The extreme winds caused by Category 4 hurricanes that can reach up to 156 mph can lift and even tear strongly attached roofs off homes and other buildings. Even the toughest of roofs may suffer torn off shingles, sheathing, or framing; that’s if it’s not torn off altogether. It doesn’t matter the age or the condition of your roof, it is still susceptible to harsh damage from hurricanes.
Powerful storms can cause doors and windows to be torn off their hinges or broken by debris. Once this happens and leaves gaping holes in the home, water, wind, and rain can trample right through the property’s interior. This causes damage to furniture, important documents, electronics, and other personal belongings. This type of water damage can lead to mold, which can pose serious health threats if not taken care of. Some signs that mold is growing is wall or ceiling discoloration and a musty smell/bad odor. Those who are sensitive to mold may experience a stuffy nose, wheezing, irritated eyes, and/or skin irritation. People who are allergic to mold or immunocompromised may face difficulty breathing and shortness of breath.
While the home is definitely affected both in the interior and exterior, a lot of people have other belongings on the outside of their property that were most likely demolished by the hurricane. Especially in coastal areas, many people own marine property, such as bulkheads, docks, piers, gazebos, or boat lifts. The winds and water caused by the hurricane will most likely completely dismantle your marine property and it can be expensive to repair.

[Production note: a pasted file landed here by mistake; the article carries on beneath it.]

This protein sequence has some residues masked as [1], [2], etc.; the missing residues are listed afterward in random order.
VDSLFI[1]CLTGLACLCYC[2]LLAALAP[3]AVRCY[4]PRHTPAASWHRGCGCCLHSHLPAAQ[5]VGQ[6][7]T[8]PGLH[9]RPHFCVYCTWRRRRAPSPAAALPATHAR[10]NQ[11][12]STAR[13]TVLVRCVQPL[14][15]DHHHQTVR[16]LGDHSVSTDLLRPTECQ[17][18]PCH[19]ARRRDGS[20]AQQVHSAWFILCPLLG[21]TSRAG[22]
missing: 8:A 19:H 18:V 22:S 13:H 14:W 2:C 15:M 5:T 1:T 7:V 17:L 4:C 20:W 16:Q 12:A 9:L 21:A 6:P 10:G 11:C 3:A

After a hurricane, it is very common for pool equipment, heating and air conditioning units, appliances, generators, and other equipment to get damaged by flooding and power surges. Water-damaged equipment and electronics will most likely never function properly again and will need to be replaced. Fire pressured vessels, steam boilers, hot-water boilers, vulcanizers, sterilizers, and transformers can also be affected by hurricanes.
Structural and Foundational Damage
The extremely powerful and fast wind gusts caused by hurricanes can result in a home shifting, leaving cracks in the foundation and structure below. This can cause a home to become unsafe and uninhabitable until its structural and foundational damage is fixed.
Infrastructures like water systems, power lines, internet, and vital power grid components will most likely get damaged in the wake of a hurricane. This type of damage can take weeks or even months to repair, causing major inconveniences for a large amount of people.
While it’s impossible to avoid a hurricane headed your way, there are steps you can take to improve the chances of your properties and other belongings surviving. It is important to understand what kind of damage hurricanes and other storms can cause so that homeowners can take the necessary precautions to potentially lessen the blow.